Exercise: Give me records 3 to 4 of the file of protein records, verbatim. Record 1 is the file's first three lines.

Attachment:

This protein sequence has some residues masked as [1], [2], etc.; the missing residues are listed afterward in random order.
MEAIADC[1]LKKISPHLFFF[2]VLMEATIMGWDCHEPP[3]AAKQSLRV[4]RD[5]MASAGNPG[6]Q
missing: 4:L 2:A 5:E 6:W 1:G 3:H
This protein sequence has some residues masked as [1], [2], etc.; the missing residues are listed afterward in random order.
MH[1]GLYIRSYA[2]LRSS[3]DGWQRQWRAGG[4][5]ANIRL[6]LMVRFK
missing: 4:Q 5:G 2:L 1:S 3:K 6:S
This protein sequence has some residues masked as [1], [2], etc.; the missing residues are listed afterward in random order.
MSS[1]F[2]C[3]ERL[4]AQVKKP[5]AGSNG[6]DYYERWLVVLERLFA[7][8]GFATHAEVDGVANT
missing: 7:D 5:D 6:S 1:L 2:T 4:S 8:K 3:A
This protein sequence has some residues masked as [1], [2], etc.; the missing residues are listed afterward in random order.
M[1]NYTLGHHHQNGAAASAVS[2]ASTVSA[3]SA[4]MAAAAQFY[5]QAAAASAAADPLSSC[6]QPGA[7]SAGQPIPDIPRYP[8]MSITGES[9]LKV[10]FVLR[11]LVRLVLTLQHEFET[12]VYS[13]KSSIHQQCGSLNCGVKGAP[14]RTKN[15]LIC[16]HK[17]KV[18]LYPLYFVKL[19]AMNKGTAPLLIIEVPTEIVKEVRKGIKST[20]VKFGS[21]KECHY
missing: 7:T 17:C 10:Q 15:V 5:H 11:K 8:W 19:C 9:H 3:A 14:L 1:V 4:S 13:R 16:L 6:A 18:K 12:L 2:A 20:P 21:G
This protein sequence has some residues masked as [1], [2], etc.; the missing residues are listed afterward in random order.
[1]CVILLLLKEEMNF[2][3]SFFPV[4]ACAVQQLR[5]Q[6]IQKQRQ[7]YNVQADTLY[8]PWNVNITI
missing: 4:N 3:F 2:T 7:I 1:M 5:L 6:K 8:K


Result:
This protein sequence has some residues masked as [1], [2], etc.; the missing residues are listed afterward in random order.
MSS[1]F[2]C[3]ERL[4]AQVKKP[5]AGSNG[6]DYYERWLVVLERLFA[7][8]GFATHAEVDGVANT
missing: 7:D 5:D 6:S 1:L 2:T 4:S 8:K 3:A
This protein sequence has some residues masked as [1], [2], etc.; the missing residues are listed afterward in random order.
M[1]NYTLGHHHQNGAAASAVS[2]ASTVSA[3]SA[4]MAAAAQFY[5]QAAAASAAADPLSSC[6]QPGA[7]SAGQPIPDIPRYP[8]MSITGES[9]LKV[10]FVLR[11]LVRLVLTLQHEFET[12]VYS[13]KSSIHQQCGSLNCGVKGAP[14]RTKN[15]LIC[16]HK[17]KV[18]LYPLYFVKL[19]AMNKGTAPLLIIEVPTEIVKEVRKGIKST[20]VKFGS[21]KECHY
missing: 7:T 17:C 10:Q 15:V 5:H 11:K 8:W 19:C 9:H 3:A 14:L 1:V 4:S 13:R 16:L 6:A 18:K 12:L 2:A 20:P 21:G